Description

3,4-methylenedioxymethamphetamine (MDMA) is used as recreational substance (Ecstasy), research tool to stimulate serotonin (5-HT) and oxytocin release and study associated mood states, and as a potential therapeutic substance to enhance psychotherapy for post-traumatic stress disorder. MDMA is an amphetamine derivative which, unlike prototypical amphetamines, predominantly enhances serotonergic neurotransmission via release of 5-HT through the SERT and it less potently also releases dopamine and norepinephrine through the DA transporter and NE transporter, respectively. Furthermore, MDMA is known to trigger oxytocin release which may contribute to its effects to increase trust, prosociality, and enhance empathy. MDMA is therefore referred to as an "entactogen" or "empathogen". MDMA is currently the only empathogen investigated in substance-assisted psychotherapy but other substances including the MDMA-metabolite 3,4-methylenedioxyamphetamine (MDA) have been used in the past or may be used in the future.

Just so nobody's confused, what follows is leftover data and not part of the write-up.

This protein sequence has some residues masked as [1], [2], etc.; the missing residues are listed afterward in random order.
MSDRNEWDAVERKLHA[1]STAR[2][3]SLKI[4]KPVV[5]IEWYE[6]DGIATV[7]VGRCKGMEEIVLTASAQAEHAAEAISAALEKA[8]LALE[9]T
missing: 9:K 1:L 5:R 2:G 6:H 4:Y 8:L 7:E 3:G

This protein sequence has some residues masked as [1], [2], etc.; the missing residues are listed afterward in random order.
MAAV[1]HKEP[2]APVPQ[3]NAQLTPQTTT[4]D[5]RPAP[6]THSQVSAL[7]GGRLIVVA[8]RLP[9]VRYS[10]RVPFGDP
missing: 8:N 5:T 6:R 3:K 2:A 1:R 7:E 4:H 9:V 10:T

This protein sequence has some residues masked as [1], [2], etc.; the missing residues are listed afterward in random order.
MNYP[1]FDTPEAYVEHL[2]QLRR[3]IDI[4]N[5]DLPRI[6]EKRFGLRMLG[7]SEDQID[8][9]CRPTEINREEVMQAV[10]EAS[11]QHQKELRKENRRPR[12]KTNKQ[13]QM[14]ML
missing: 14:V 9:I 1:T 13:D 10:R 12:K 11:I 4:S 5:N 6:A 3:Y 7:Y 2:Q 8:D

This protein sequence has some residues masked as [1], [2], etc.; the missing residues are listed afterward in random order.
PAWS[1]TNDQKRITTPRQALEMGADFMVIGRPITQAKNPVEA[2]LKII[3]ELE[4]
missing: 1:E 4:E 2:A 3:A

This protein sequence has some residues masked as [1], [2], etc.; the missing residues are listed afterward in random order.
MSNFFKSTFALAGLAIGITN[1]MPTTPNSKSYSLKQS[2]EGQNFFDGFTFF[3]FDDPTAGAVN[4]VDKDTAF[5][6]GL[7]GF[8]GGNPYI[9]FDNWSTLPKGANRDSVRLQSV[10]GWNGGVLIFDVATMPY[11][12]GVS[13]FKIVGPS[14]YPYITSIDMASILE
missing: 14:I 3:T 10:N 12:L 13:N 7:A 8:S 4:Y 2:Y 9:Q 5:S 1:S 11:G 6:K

Aim 1: MDA may exert greater perceptual psychedelic-like effects due to a more potent binding to the serotonin 5-HT2A receptor, and it may also act longer than MDMA partly due to a longer plasma half-life. However, effects of MDMA and MDA have never been compared directly in the same study in humans and there is only one modern study that characterized MDA in humans. Therefore, the present study aims to describe and directly compare for the first time the effects of MDMA and MDA in the same healthy volunteers using modern and sensitive psychological and psychometric tests.